Travel Industry Review - USA,UK, GER, GLO example page - Flipbook - Page 7
New technologies will transform
the passenger experience
By Muhammad Al Bakri, Regional Vice President, Africa & the Middle East,
International Air Transport Association
THE PACE of technological change
is accelerating. Over the last few
years the travel experience has
become more efficient thanks
to new technologies such as
mobile internet, artificial
intelligence, virtual reality,
big-data, internet of things
and biometrics. Many more
benefits are yet to be realised, benefitting travel agents,
their customers and the airlines. In 2018 the following new
technologies will continue to transform air travel:
reference numbers and documents when they travel.
Few technological innovations have
received as much interest in the past few
years as Blockchain.
Although this ingenious secure payment mechanism came to prominence
through the recent trading surge in
cryptocurrencies, it is unquestionably
an invention with immense potential for
widespread application and one IATA
believes offers benefits for passengers
Blockchain technology has the ability to
make payments faster and more efficiently and
IATA is exploring how it can be adopted.
From the moment you search online for a ticket to the
time of arrival, the airline is just one of around 26 business
partners involved in the aviation chain. Every partner in that
chain takes a profit margin.
Apart from reducing the costs, advantages include greater
transaction speed, resilience, and protection from fraud, since
the parties involved in the transaction are no longer relying on
a single third party as an intermediary.
A seamless experience through the airport terminal could soon be a reality.
IATA’s One ID project, with face, iris, or
fingerprint recognition will provide the
key. One ID creates a match between a
unique biometric characteristic, a passenger’s passport and flight booking. Passengers can then proceed through terminal
checkpoints, without having to show travel documents.
Although a number of African countries
and airports are adopting biometric technology and Dubai Airport is pioneering
the use of One ID facial recognition to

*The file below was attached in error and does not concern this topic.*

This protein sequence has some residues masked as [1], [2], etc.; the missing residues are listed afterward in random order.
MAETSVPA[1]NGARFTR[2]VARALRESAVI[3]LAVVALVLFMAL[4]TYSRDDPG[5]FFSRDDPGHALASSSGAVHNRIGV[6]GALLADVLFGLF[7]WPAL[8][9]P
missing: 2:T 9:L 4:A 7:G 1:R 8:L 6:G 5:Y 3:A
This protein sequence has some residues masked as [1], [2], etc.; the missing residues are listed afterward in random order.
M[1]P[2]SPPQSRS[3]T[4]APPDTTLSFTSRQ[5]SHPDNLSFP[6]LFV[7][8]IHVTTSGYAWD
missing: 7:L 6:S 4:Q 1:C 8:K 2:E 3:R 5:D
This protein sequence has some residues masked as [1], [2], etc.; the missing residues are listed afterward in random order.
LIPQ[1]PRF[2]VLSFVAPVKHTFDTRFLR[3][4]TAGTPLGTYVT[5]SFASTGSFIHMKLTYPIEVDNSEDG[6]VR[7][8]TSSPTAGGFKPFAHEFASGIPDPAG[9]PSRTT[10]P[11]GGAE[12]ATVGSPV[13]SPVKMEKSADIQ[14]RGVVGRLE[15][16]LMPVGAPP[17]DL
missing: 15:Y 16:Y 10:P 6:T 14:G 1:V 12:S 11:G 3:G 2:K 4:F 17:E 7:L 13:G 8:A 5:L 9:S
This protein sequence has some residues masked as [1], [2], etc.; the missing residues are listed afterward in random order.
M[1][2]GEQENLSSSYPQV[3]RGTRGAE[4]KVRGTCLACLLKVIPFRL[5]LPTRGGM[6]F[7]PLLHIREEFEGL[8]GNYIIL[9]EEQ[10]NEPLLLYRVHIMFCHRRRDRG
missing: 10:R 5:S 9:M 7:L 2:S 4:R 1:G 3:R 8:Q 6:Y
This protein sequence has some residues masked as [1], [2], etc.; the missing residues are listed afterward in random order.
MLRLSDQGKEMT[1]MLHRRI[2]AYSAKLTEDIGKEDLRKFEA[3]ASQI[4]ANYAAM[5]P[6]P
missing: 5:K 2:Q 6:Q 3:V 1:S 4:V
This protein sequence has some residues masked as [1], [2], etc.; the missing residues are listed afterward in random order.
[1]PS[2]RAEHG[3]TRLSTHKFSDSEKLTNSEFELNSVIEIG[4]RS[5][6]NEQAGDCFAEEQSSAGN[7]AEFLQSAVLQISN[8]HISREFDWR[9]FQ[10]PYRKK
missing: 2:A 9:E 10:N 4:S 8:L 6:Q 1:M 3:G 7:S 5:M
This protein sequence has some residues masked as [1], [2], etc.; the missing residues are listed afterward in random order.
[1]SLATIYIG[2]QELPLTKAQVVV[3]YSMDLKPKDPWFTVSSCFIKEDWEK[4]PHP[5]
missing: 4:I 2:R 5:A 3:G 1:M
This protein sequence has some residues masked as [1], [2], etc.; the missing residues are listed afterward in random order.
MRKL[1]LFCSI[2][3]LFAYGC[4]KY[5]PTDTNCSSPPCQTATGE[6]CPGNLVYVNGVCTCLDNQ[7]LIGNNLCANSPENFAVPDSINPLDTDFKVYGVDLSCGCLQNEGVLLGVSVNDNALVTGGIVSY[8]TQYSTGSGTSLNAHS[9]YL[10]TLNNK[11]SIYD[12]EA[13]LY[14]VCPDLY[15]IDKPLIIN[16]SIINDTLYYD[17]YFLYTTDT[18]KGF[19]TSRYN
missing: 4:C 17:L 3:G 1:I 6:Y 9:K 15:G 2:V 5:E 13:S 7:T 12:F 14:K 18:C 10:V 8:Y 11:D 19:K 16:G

improve traffic flows.
Airline New Distribution Capability
and ONE Order
New Distribution Capability will address the gap between how
an airline displays its products and services on its own website,
versus what it can do in the systems used by most travel agents
and online travel sites.
These are largely based on pre-internet technology dating
back to the 1970s. They are not capable of easily supporting the
rich content you find on websites.
NDC is closing this gap through the development of XMLbased (internet language) data transmission standard for
communications between airlines and travel agents. Consumers will benefit from greater transparency and the ability to
compare offerings between airlines, as well as to personalise
ONE Order builds on advances made possible by the NDC. It
will result in the gradual disappearance of multiple reservation
records associated with a ticket, as well as the e-ticket itself,
and any other documents for optional services.
This will be replaced by a single reference Order, just like
you get when you order a product from an online retailer. As a
result, travellers will no longer need to juggle between different
Artificial Intelligence is already being embraced by the industry
to improve the passenger experience.
14 percent of airlines and nine percent of airports use
Chatbots with AI technology to communicate effectively with
AI allows simple queries to be handled swiftly, freeing
up customer service professionals to tackle more difficult issues effectively. AI has the potential to revolutionise travel by providing access to a 24-hour personal
travel assistant able to predict travel choices, knows
preferences and can create the package.
Remote sensing technology
To increase passenger comfort and reduce the risk of turbulence-related injuries, IATA is developing a turbulence-sharing
information platform containing real-time, turbulence reports
in collaboration with global airlines and remote sensing technology to make turbulence avoidance better.
In total, these new technologies will transform the passenger
experience. However, government regulation, resistance to
change and cyber security challenges are issues that threaten
the speed of development.
But, inevitably, the passenger journey of the future will look
very different from today.
*Some submissions edited due to space restrictions.
Travel Industry Review | April/May 2018 7